Wasaya Airways

In the late 1980s, Wasaya Airways expanded from a floatplane operation to a turbine fleet operation. The focus was charter and freight business which was centred out of Pickle Lake, Ontario, with the administration offices located in Thunder Bay.

In 1995, Wasaya Airways expanded into Scheduled Passenger Service, while still maintaining the charter and freighting business. In 1999, Wasaya Airways transitioned the Scheduled Passenger Service into a Scheduled Charter Service concept. This allowed Wasaya Airways to fully concentrate on its core business: the Cargo Operation and Passenger Charter Service.

In July 2000, Wasaya Airways LP, as part of its restructuring process relocated and centralized its administration offices, including Flight Operations, Maintenance and Charter Sales to new premises at the Fort William First Nation.

Since 2001, Wasaya Airways has successfully gained new partnerships with various organizations with the purpose of providing contract transportation services. The services offered range from providing transportation to employees to their work sites in First Nation communities to flying in tourists to enjoy a week’s stay at a fishing lodge.

In June 2001, Wasaya Airways and Northern Nishnawbe Education Council (NNEC) entered into an agreement to provide safe, efficient, and cost-effective air transportation to students, families and NNEC Staff. The Air Delivery Unit (ADU) was formed to organize and coordinate all First Nation students’ travel through charter and scheduled service bookings. Subsequently, in 2002 and 2003, the ADU has been awarded contracts with Tikinagan Child and Family Services, Nishnawbe Aski Nation (NAN), and Nishnawbe Aski Legal Services to provide for their specific travel needs.

In September 2002, Wasaya Airways acquired the Kelner Pilatus Center Hangar at the Thunder Bay International Airport and in turn centralized the Maintenance department and personnel. The Wasaya Center is not only utilized as a maintenance facility but also as a departing station for our charter flights and contract charter customers.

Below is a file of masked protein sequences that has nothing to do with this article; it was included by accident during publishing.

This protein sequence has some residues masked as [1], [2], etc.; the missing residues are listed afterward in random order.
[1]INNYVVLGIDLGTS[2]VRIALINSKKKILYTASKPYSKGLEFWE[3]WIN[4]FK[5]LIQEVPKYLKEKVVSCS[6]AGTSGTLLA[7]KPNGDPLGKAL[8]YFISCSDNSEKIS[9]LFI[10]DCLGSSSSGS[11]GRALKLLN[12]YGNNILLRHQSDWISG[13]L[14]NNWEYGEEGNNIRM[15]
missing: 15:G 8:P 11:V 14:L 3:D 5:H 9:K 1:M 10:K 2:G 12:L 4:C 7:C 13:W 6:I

In July 2003, Wasaya Airways purchased some of the Northern Assets of Bearskin Airlines from Sioux Lookout and Red Lake north. This saw Wasaya Airways enter back into the Scheduled Passenger business with service to 21 First Nation communities in Northwestern Ontario.  The expansion also added additional aircraft to Wasaya’s already modern and state-of-the-art passenger fleet and provided 85 additional employees to Wasaya Airways.

In April 2018, Wasaya Airways, owned 100% by 12 First Nations in Northwestern Ontario entered into an agreement with the Exchange Income Corporation (EIC) whereby EIC recapitalized Wasaya and the Wasaya shareholders exchanged a portion of their interests in Wasaya for shares of EIC. This partnership vastly increases the level of service in Northern Ontario and benefits customers in their communities.
The enhanced level of service in Northern Ontario will benefit the people in our own communities as well as those in the non-ownership communities we serve. Partnering with EIC is a natural fit. They understand aviation, servicing the North, and of utmost importance, they have a great history working with First Nations across Canada to provide quality air service to these communities.
Exchange Income Corporation brings multiple airlines of similar size and scope with the ability to enhance Wasaya’s operation.